The gospels are the most printed and sold books in the world.
The four holy gospels in the Bible which inform us about the life, works and teachings of Jesus Christ, though in a gist, have influenced billions of people down the centuries. The gospels are the most printed and sold books in the world.
While for millions the entire gospels keep providing a “blueprint” to base their life’s objectives and action plan on, there are others who are contented with smaller portions of it too. For many, just one or two Bible verses have brought about a total conversion in their lives. Mahatma Gandhi too was highly inspired after reading the Bible. But one part which influenced him most, apart from “turning the other cheek”, was Jesus’ Sermon on the Mount. Here Jesus had outlined the eight Beatitudes, found in the gospels of Sts. Matthew and Luke.
Reading them prayerfully does touch one’s inner being: “Blessed are the poor in spirit, for theirs is the kingdom of heaven; Blessed are those who mourn, for they will be comforted; Blessed are the meek, for they will inherit the earth; Blessed are those who hunger and thirst for righteousness, for they will be filled; Blessed are the merciful, for they will be shown mercy; Blessed are the pure in heart, for they will see God; Blessed are the peacemakers, for they will be called children of God; Blessed are those who are persecuted because of righteousness, for theirs is the kingdom of heaven; Blessed are you when people insult you, persecute you and falsely say all kinds of evil against you because of me”.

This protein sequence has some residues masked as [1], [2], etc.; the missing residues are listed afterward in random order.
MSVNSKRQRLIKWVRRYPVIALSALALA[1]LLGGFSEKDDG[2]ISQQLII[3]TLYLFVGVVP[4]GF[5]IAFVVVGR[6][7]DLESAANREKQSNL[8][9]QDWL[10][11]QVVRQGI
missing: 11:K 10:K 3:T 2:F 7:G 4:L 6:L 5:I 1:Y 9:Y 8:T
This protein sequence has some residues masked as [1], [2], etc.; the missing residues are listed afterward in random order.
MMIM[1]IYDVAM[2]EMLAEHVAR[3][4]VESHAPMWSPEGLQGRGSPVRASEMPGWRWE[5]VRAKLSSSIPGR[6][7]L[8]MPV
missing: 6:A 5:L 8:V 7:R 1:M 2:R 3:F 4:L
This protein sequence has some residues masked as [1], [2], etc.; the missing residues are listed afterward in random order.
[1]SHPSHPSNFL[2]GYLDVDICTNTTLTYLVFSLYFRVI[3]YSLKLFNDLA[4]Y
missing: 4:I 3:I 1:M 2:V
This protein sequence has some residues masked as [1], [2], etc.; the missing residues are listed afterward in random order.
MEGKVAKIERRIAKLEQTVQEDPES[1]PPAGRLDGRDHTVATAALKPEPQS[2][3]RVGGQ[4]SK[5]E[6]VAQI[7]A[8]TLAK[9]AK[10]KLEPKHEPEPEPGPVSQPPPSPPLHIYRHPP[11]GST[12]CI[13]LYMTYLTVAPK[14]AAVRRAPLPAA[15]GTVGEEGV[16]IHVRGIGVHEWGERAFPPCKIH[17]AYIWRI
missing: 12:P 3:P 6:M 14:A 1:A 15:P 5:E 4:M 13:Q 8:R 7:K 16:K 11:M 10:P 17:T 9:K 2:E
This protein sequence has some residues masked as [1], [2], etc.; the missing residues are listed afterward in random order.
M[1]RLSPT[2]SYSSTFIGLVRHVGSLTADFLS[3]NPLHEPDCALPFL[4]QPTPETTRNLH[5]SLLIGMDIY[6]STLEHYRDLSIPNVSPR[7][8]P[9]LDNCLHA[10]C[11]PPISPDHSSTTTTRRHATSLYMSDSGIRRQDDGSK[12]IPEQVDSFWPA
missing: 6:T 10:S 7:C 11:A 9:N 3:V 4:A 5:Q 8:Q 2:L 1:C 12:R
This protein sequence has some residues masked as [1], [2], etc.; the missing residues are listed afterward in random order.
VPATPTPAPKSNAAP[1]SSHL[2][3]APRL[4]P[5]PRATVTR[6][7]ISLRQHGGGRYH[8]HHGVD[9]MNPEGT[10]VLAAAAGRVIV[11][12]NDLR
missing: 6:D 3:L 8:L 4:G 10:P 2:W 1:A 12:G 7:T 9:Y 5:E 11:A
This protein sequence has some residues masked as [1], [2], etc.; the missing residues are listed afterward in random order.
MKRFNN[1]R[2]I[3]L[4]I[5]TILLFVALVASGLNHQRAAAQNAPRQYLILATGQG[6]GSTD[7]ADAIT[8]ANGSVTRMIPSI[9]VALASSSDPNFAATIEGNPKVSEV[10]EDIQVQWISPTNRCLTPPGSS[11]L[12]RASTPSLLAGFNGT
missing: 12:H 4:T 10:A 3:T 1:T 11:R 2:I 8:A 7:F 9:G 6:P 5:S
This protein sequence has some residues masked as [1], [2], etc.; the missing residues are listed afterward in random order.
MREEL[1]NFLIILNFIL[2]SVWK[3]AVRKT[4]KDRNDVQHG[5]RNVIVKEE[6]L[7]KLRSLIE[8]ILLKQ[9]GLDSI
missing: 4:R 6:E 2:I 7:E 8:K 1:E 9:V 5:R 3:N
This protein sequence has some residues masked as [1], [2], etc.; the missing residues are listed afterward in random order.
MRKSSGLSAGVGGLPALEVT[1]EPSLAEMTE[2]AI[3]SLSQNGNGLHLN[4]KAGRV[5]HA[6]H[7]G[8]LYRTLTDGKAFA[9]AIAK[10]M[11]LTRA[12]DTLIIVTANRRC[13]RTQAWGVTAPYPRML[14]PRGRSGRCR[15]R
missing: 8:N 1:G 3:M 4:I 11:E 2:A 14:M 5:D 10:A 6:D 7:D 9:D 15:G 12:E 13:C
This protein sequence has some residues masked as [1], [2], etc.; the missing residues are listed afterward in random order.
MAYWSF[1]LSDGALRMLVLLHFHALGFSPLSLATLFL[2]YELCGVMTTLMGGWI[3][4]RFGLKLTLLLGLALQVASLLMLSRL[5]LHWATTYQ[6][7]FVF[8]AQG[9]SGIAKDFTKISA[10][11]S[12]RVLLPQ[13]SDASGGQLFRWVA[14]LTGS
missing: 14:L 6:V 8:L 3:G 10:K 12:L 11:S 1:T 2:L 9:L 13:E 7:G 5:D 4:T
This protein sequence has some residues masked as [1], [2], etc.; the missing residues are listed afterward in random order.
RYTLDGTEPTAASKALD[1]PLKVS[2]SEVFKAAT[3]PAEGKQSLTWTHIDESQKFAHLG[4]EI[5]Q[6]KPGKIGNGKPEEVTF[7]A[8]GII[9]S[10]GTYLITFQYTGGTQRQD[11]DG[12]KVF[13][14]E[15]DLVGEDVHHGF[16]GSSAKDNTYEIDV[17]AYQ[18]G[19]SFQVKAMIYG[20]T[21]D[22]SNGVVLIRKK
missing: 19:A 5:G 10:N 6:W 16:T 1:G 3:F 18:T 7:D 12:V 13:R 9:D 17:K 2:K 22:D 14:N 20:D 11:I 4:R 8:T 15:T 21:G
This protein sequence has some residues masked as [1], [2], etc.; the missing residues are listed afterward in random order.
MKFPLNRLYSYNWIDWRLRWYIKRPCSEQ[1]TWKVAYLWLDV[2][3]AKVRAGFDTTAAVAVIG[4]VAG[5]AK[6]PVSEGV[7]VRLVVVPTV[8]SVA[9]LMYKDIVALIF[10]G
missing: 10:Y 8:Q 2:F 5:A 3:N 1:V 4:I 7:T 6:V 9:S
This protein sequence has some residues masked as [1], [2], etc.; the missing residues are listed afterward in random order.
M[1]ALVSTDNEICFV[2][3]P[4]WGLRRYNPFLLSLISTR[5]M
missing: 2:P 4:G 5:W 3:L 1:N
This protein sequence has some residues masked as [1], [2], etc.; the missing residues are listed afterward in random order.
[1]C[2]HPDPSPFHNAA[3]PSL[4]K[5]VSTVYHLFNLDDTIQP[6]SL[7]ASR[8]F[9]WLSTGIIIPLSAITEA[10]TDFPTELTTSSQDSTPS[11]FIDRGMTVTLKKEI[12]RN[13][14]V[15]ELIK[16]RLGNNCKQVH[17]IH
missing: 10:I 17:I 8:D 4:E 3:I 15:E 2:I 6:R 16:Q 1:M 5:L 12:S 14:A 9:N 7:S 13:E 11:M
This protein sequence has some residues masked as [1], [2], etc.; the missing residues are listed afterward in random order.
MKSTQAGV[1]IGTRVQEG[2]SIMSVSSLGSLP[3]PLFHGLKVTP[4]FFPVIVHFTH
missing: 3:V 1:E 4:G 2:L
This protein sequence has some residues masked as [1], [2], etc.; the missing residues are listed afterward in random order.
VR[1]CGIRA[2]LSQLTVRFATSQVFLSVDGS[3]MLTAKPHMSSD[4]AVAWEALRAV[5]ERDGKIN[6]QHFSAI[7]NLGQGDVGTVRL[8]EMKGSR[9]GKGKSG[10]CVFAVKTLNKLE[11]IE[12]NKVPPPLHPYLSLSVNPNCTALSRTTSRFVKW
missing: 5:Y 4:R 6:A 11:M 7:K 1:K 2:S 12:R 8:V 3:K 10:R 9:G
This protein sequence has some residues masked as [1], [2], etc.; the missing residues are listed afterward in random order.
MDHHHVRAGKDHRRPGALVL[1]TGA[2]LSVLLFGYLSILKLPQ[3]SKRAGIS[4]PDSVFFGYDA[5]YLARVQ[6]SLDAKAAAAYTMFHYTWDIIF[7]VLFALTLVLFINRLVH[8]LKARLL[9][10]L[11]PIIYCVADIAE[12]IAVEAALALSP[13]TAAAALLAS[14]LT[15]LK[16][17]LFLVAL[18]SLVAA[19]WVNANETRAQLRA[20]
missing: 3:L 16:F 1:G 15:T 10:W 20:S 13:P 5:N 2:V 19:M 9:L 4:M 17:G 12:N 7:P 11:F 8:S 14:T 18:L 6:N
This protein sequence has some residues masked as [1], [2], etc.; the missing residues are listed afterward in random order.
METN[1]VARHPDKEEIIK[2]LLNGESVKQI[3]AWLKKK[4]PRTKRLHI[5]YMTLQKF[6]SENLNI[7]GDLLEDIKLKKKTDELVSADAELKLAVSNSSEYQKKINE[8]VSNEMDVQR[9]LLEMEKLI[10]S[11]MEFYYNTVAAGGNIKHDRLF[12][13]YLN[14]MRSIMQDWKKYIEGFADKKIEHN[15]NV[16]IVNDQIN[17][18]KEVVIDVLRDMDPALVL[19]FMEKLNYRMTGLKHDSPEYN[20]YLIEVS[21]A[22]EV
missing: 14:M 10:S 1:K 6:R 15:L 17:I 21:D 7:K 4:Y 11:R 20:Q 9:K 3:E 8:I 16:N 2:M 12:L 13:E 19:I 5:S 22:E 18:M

One can actually take just any one of those to meditate on and/or use it to reorient one’s life and grow spiritually. Some people, after deeper meditation on them, have developed their thoughts further.
Some years ago, Pope Francis, while visiting Sweden and celebrating the Mass on November 1 — the feast of All Saints, proposed to the faithful six new beatitudes that he believed could help them lead a holy life in modern times. He said, “New situations require new energy and a new commitment,” and went on to enumerate them: “Blessed are those who remain faithful while enduring evils inflicted on them by others and forgive them from their heart; Blessed are those who look into the eyes of the abandoned and marginalised and show them their closeness; Blessed are those who see God in every person and strive to make others also discover him; Blessed are those who protect and care for our common home; Blessed are those who renounce their own comfort in order to help others; Blessed are those who pray and work for full communion between Christians”.
It would certainly be worth meditating and praying on them. And our prayers can possibly give birth to new beatitudes too.